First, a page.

Get Funded! | Your Character

By: Ervin Hughes, Jr.

Managing Director at Rainstar Capital Group | President at Dominion Capital Management

Step #2 Your Character.
One of the primary keys to getting access to financing from a bank is to be sure that you’re aware that
as a business owner, you are a “public” figure. Lenders operate in a highly regulated environment
because of the critical role that banks play in our economic and monetary system. Most all lenders want
to lend money to businesses that are owned and operated by “good people.” When business owners
need to seek outside financing, lending sources often conduct character reviews as part of their due
diligence practice or process in their initial risk assessment.
What Lenders See as Character Indicators
Before you start looking to get financing for your business from a bank, do a self-assessment of your
character indicators. So to help you get started, here’s a few things that you can do to make your own
assessment.
1. Google Yourself – This is important to do first because you will want to know if there is something
in the public domain about you or your business dealings that could cast your character in a negative
light, whether it’s true or not.
2. Review Your Social Media Accounts – Have you made any public posts that contain emotional
rants, hate speech, or angry and belligerent language toward anyone or anything? If so, you might want
to consider tidying up any social media communications that may give a lender cause for concern.
3. Take Care of Tax and Social Obligations – For many lenders, business owners who are now or
have been unwilling or unable to equitably resolve tax issues can be a reason for an instant decline of
any application for financing. Some other character indicators may be categorized in other areas such as
social obligations.
This is when things like;
a. Defaulted Student Loans. To be clear, be careful not to confuse defaulted student loans with
deferred student loans. In this instance, student loans that are in deferment are not generally not
considered in default.

b. Delinquent Child Support. There are many business owners who pay child support. In this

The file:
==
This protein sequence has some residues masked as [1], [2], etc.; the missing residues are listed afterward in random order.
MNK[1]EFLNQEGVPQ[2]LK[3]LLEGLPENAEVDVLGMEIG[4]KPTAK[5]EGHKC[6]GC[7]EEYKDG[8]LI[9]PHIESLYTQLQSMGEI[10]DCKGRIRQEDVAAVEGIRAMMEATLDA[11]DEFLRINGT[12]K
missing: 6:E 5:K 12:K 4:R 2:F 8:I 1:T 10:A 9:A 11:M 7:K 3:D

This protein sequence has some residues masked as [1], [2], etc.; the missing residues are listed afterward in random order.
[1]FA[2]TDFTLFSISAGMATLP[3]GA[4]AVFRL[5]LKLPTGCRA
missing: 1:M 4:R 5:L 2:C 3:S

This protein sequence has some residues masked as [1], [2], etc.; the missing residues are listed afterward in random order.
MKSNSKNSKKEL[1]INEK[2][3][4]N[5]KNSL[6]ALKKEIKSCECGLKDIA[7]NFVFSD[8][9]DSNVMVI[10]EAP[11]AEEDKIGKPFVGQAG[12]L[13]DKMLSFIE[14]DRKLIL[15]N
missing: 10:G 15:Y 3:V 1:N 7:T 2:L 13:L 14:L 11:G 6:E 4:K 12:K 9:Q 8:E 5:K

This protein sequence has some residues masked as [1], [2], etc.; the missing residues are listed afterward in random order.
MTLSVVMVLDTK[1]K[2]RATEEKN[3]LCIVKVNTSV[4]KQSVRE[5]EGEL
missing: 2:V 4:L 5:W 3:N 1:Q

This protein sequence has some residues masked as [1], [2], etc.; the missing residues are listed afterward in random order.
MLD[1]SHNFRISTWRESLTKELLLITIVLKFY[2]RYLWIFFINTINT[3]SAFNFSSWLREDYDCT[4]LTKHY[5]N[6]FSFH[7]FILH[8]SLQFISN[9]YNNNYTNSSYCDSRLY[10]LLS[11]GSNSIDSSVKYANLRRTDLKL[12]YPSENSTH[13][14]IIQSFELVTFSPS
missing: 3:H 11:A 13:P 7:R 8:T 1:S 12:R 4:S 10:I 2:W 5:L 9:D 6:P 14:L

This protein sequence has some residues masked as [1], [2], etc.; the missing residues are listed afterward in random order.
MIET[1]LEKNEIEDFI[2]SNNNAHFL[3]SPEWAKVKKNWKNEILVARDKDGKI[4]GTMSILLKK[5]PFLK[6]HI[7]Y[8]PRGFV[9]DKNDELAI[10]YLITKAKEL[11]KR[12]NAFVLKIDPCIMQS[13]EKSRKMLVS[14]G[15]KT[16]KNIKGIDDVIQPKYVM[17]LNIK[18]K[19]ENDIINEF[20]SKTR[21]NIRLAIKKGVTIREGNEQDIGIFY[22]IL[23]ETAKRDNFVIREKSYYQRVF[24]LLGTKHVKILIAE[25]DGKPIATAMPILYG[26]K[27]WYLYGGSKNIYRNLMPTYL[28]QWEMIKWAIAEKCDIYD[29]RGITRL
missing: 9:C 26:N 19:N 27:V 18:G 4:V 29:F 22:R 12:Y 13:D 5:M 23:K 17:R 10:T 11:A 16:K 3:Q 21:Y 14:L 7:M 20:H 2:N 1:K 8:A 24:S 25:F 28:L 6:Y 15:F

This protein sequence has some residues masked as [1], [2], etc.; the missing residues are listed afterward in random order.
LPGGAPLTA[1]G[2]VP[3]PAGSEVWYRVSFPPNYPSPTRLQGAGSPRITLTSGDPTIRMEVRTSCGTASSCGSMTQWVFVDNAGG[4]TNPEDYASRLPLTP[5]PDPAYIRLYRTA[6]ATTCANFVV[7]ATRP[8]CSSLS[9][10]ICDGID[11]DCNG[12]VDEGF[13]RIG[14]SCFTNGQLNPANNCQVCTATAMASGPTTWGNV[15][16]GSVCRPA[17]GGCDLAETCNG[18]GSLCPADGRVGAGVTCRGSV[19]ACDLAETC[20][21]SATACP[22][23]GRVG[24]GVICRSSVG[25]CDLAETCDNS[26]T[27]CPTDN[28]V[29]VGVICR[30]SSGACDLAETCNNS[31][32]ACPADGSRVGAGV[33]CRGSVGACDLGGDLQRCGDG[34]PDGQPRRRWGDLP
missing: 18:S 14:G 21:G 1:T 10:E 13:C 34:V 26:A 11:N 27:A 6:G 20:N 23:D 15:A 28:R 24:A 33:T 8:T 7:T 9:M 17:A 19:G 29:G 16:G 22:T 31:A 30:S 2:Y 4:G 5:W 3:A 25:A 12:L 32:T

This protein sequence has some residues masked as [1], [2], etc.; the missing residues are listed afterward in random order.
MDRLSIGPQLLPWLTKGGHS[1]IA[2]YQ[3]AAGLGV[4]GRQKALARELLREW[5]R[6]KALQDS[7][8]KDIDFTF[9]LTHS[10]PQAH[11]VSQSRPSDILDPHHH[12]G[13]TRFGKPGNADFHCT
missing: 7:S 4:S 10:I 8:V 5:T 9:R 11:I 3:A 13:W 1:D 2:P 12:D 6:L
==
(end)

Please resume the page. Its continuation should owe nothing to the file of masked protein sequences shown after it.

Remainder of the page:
case, paying child support is not a problem for most lenders; however, delinquent or defaulted child
support is a real indicator to most lenders that a character problem may exist.
4. Prior Criminal History – This is an especially sensitive subject to most lenders. Typically, lenders
handle these on a case-by-case basis, so they will generally want a written statement about the
circumstances surrounding any prior criminal history. So as a business owner, if you have “checkered”
past, be prepared to answer up front to the lender about any criminal history no matter how long ago

the infraction occurred. Occasionally business owners with common names can be victims of mistaken
identity. Be sure that if you have a common name and a lender indicates that they’ve found any
evidence of a prior criminal history and you have never had any such incident, be sure to ask them
where they got the information so that you can take action to protect your identity and clean up any
errors. Remember that court records are public, so you can start to search for yourself to see if any
public records show up on your personal or business credit reports and from there you can search your
local court records for free or at a nominal cost. To get started on this, you can visit
https://www.backgroundchecks.org or if you would like to scare yourself about how much information
is already out there about you, check out https://www.familytree.com
What’s the Goal?

Clean up your character indicators. Be prepared to answer prospective lenders openly and honestly
about any past or present issues or circumstances that could call your character into question. Prepare
and keep a signed and dated written statement handy to explain any prior criminal histories. Be sure to
remove any partners from your company that have any of these issues as well.
Want to Learn More?

Attend How To Make Your Business Bankable – Presented By: American Business TV at Small Business
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